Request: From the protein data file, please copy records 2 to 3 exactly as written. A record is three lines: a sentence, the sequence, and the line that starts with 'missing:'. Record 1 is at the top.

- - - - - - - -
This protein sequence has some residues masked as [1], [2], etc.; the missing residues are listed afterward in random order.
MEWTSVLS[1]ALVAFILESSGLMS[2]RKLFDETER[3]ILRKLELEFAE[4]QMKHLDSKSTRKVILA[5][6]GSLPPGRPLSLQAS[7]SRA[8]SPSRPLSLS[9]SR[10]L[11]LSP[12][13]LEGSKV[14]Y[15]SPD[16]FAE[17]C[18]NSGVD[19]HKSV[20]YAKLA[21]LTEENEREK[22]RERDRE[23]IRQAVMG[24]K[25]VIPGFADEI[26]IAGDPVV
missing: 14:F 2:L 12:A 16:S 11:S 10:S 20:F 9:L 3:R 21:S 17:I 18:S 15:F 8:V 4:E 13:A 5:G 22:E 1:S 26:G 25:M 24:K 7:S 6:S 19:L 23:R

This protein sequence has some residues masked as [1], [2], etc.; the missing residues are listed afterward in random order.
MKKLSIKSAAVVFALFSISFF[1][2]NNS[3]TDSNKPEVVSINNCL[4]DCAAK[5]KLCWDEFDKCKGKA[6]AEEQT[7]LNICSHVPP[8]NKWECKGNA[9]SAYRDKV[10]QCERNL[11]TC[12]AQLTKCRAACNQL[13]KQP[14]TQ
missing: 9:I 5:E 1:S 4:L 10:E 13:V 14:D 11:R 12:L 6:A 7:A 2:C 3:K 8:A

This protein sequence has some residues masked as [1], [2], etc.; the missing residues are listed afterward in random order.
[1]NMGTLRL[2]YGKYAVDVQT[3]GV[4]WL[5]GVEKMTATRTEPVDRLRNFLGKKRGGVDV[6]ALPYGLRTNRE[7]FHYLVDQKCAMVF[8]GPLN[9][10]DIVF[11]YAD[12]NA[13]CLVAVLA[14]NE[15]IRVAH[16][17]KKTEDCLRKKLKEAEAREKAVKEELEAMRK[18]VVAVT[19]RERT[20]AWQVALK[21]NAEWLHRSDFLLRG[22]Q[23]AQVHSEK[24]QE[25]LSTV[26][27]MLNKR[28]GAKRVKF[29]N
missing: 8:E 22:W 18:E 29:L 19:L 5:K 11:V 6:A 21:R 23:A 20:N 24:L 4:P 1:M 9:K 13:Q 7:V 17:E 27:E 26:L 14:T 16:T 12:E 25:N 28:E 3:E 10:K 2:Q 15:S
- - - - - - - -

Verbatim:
This protein sequence has some residues masked as [1], [2], etc.; the missing residues are listed afterward in random order.
MKKLSIKSAAVVFALFSISFF[1][2]NNS[3]TDSNKPEVVSINNCL[4]DCAAK[5]KLCWDEFDKCKGKA[6]AEEQT[7]LNICSHVPP[8]NKWECKGNA[9]SAYRDKV[10]QCERNL[11]TC[12]AQLTKCRAACNQL[13]KQP[14]TQ
missing: 9:I 5:E 1:S 4:L 10:E 13:V 14:D 11:R 12:L 6:A 7:A 2:C 3:K 8:A

This protein sequence has some residues masked as [1], [2], etc.; the missing residues are listed afterward in random order.
[1]NMGTLRL[2]YGKYAVDVQT[3]GV[4]WL[5]GVEKMTATRTEPVDRLRNFLGKKRGGVDV[6]ALPYGLRTNRE[7]FHYLVDQKCAMVF[8]GPLN[9][10]DIVF[11]YAD[12]NA[13]CLVAVLA[14]NE[15]IRVAH[16][17]KKTEDCLRKKLKEAEAREKAVKEELEAMRK[18]VVAVT[19]RERT[20]AWQVALK[21]NAEWLHRSDFLLRG[22]Q[23]AQVHSEK[24]QE[25]LSTV[26][27]MLNKR[28]GAKRVKF[29]N
missing: 8:E 22:W 18:E 29:L 19:L 5:K 11:V 6:A 21:R 23:A 20:N 24:L 4:P 1:M 9:K 13:Q 7:V 17:E 27:E 26:L 14:T 16:T 12:E 25:N 28:E 3:E 10:K 2:Q 15:S